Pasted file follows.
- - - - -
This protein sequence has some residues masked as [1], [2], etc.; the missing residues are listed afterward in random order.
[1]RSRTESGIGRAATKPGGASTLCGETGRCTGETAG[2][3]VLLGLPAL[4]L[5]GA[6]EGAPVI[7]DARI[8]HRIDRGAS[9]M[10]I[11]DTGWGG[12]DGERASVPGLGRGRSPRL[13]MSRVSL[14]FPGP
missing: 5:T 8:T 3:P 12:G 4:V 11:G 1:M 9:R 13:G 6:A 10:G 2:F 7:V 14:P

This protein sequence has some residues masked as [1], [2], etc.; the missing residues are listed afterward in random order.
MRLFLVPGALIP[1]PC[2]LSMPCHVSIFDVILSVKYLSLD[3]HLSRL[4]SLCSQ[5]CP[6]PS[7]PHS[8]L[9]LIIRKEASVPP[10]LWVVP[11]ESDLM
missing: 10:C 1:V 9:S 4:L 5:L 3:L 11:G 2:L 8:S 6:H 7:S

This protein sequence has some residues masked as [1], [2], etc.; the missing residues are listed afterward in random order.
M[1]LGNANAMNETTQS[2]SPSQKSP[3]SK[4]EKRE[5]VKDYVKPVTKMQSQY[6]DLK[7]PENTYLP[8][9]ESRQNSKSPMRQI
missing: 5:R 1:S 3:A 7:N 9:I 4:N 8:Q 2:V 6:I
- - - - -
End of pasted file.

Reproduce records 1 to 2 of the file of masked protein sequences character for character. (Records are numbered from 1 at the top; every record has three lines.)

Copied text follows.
This protein sequence has some residues masked as [1], [2], etc.; the missing residues are listed afterward in random order.
[1]RSRTESGIGRAATKPGGASTLCGETGRCTGETAG[2][3]VLLGLPAL[4]L[5]GA[6]EGAPVI[7]DARI[8]HRIDRGAS[9]M[10]I[11]DTGWGG[12]DGERASVPGLGRGRSPRL[13]MSRVSL[14]FPGP
missing: 5:T 8:T 3:P 12:G 4:V 11:G 1:M 9:R 13:G 6:A 10:G 2:F 7:V 14:P

This protein sequence has some residues masked as [1], [2], etc.; the missing residues are listed afterward in random order.
MRLFLVPGALIP[1]PC[2]LSMPCHVSIFDVILSVKYLSLD[3]HLSRL[4]SLCSQ[5]CP[6]PS[7]PHS[8]L[9]LIIRKEASVPP[10]LWVVP[11]ESDLM
missing: 10:C 1:V 9:S 4:L 5:L 3:L 11:G 2:L 8:S 6:H 7:S